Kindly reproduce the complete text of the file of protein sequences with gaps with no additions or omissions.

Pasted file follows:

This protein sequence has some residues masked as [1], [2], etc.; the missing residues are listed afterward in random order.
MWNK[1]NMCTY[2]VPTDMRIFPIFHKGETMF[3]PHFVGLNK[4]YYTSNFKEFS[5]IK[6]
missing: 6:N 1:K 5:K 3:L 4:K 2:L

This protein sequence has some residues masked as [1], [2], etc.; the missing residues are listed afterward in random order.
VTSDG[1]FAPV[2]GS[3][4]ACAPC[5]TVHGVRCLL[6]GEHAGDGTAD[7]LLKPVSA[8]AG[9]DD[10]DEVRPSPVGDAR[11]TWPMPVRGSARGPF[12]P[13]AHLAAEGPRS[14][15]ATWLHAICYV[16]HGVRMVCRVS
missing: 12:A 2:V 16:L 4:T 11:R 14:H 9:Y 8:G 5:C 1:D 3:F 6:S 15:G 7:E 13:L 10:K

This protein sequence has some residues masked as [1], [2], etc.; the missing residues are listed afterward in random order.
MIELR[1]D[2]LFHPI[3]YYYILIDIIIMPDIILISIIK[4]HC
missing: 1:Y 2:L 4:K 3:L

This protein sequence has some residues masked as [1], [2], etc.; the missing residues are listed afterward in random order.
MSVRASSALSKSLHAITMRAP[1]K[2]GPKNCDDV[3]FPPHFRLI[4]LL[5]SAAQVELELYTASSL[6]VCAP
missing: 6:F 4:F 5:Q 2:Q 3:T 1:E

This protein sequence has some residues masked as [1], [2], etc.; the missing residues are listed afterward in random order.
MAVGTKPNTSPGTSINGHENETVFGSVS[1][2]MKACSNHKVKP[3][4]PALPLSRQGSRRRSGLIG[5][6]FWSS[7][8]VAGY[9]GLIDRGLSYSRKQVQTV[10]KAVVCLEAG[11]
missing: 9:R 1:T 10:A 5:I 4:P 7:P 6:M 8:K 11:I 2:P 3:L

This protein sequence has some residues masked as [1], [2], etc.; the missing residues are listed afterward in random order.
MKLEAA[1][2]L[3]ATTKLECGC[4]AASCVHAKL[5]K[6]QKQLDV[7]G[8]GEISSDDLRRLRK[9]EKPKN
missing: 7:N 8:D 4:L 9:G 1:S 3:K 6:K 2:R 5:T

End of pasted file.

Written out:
This protein sequence has some residues masked as [1], [2], etc.; the missing residues are listed afterward in random order.
MWNK[1]NMCTY[2]VPTDMRIFPIFHKGETMF[3]PHFVGLNK[4]YYTSNFKEFS[5]IK[6]
missing: 6:N 1:K 5:K 3:L 4:K 2:L

This protein sequence has some residues masked as [1], [2], etc.; the missing residues are listed afterward in random order.
VTSDG[1]FAPV[2]GS[3][4]ACAPC[5]TVHGVRCLL[6]GEHAGDGTAD[7]LLKPVSA[8]AG[9]DD[10]DEVRPSPVGDAR[11]TWPMPVRGSARGPF[12]P[13]AHLAAEGPRS[14][15]ATWLHAICYV[16]HGVRMVCRVS
missing: 12:A 2:V 16:L 4:T 11:R 14:H 9:Y 8:G 5:C 1:D 3:F 6:S 15:G 7:E 13:L 10:K

This protein sequence has some residues masked as [1], [2], etc.; the missing residues are listed afterward in random order.
MIELR[1]D[2]LFHPI[3]YYYILIDIIIMPDIILISIIK[4]HC
missing: 1:Y 2:L 4:K 3:L

This protein sequence has some residues masked as [1], [2], etc.; the missing residues are listed afterward in random order.
MSVRASSALSKSLHAITMRAP[1]K[2]GPKNCDDV[3]FPPHFRLI[4]LL[5]SAAQVELELYTASSL[6]VCAP
missing: 6:F 4:F 5:Q 2:Q 3:T 1:E

This protein sequence has some residues masked as [1], [2], etc.; the missing residues are listed afterward in random order.
MAVGTKPNTSPGTSINGHENETVFGSVS[1][2]MKACSNHKVKP[3][4]PALPLSRQGSRRRSGLIG[5][6]FWSS[7][8]VAGY[9]GLIDRGLSYSRKQVQTV[10]KAVVCLEAG[11]
missing: 9:R 1:T 10:A 5:I 4:P 7:P 6:M 8:K 11:I 2:P 3:L

This protein sequence has some residues masked as [1], [2], etc.; the missing residues are listed afterward in random order.
MKLEAA[1][2]L[3]ATTKLECGC[4]AASCVHAKL[5]K[6]QKQLDV[7]G[8]GEISSDDLRRLRK[9]EKPKN
missing: 7:N 8:D 4:L 9:G 1:S 3:K 6:K 2:R 5:T